You are here

NAA Capitol Conference Sets New Records, Kicks Off Advocacy 365

NAA Capitol Conference

Apartment Industry Advocates,

Back in November, the House of Representatives, as is its tradition, released the work schedule for the coming year. Besides the standard recess periods around holidays and the month of August, there would be six additional weeks of recess where members would be in their districts, not in Washington. As is my tradition since joining NAA, I checked the 2016 Capitol Conference schedule to see if one of these extra recess periods overlapped with our Lobby Day. Indeed, it would. The Senate would be in session on March 9, but the House would not. While I had confidence that our members knew the value of meeting with Congressional staff, I was worried that our attendance would be hurt by the lack of Representatives in Lobby Day meetings. Boy, was I wrong!

This month 718 individuals attended the 2016 Capitol Conference and 558 of those participated in Lobby Day. This is an 11.5 percent and 40 percent increase from 2015, respectively! Even more, these figures do not include individuals who did not come to Washington, D.C. but are conducting meetings at home. Counting in-district meetings before the Capitol Conference and our Lobby Day meetings on March 9, 386 offices were touched in person by NAA members. Most of the remaining 150 Congressional offices received a personal letter and issue materials and the few that remain will be contacted directly, in-district later this month. In short, the industry mobilized like never before and the offices of all 535 members of Congress are hearing our messages on improving the Section 8 program for apartment owners, increasing the availability of flood insurance coverage and placing housing accessibility before frivolous litigation.

We certainly made an impact this year on Lobby Day; however, we are only getting started. Lobby Day is the jumping off point for what we are calling “Advocacy 365.” This program reflects a commitment to advance the cause and concerns of apartment owners and operators year-round. That means building relationships with policymakers, being active in local, state and federal grassroots campaigns, supporting political programs and recruiting colleagues in the industry to add their voices to the effort. This kind of commitment is what makes the difference when policy decisions are being made. Resources are being developed now to support the work of NAA affiliates and their members on Advocacy 365. Look for those to be deployed soon.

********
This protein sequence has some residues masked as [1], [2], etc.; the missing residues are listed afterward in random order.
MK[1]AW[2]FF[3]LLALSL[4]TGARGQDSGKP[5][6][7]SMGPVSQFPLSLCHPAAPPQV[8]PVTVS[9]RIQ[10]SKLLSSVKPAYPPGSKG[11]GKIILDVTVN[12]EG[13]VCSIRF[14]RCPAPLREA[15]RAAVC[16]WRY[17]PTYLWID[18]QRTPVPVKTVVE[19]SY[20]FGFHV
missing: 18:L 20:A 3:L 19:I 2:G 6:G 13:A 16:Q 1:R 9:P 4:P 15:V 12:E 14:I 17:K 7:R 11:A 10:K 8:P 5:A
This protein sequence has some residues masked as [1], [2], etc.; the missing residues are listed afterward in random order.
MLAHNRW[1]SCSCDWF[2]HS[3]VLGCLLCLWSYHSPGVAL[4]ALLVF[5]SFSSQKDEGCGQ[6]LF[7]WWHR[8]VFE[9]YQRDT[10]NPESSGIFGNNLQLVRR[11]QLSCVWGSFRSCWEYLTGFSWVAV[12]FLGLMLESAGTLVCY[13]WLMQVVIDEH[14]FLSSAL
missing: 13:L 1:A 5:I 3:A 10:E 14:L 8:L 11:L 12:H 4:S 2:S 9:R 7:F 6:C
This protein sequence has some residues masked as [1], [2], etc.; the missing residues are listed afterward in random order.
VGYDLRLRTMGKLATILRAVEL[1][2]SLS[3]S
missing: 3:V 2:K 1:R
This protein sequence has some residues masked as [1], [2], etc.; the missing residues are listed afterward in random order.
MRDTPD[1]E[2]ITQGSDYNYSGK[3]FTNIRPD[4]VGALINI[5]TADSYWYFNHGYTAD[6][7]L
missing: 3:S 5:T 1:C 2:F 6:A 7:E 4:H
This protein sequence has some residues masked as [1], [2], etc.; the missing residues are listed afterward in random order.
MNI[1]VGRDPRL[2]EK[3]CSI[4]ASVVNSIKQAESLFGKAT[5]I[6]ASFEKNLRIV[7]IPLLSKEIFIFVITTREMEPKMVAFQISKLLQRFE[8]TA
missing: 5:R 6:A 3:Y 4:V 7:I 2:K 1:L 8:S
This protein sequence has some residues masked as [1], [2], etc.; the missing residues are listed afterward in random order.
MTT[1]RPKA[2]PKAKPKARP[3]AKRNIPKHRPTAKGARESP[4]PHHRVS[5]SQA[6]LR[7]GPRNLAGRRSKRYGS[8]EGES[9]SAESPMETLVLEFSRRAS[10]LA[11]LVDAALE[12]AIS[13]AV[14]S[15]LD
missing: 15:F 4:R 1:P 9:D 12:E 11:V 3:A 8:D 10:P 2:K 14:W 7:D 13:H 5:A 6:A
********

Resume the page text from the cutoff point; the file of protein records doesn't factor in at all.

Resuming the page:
Speaking of effective advocacy, part of being effective is knowing what relationships the industry has with policymakers as well as the strength of those relationships. To that end, we will soon deploy the RAP Index, a survey tool which helps identify key contact relationships between our members and federal and state policymakers. I strongly urge you to take a few minutes and complete this very short survey that you will receive via email later this month. You will be helping us build a strong and vibrant advocacy team on behalf of the industry and your business.

Finally, I’m pleased to announce the completion of NAA’s toolkit “Emotional Support Animals: A Practical Guide to Reasonable Accommodation Requests.” The toolkit contains the basics of fair housing law as it relates to assistance animals, frequently asked questions, sample forms and scripts for front-line staff to utilize in various scenarios involving reasonable accommodation requests. There is no substitute for your own legal counsel when it comes to complying with fair housing laws; however, this material is useful in educating staff who receive these requests. You can find the toolkit on the NAA website.

Thanks for reading. Talk with you next month.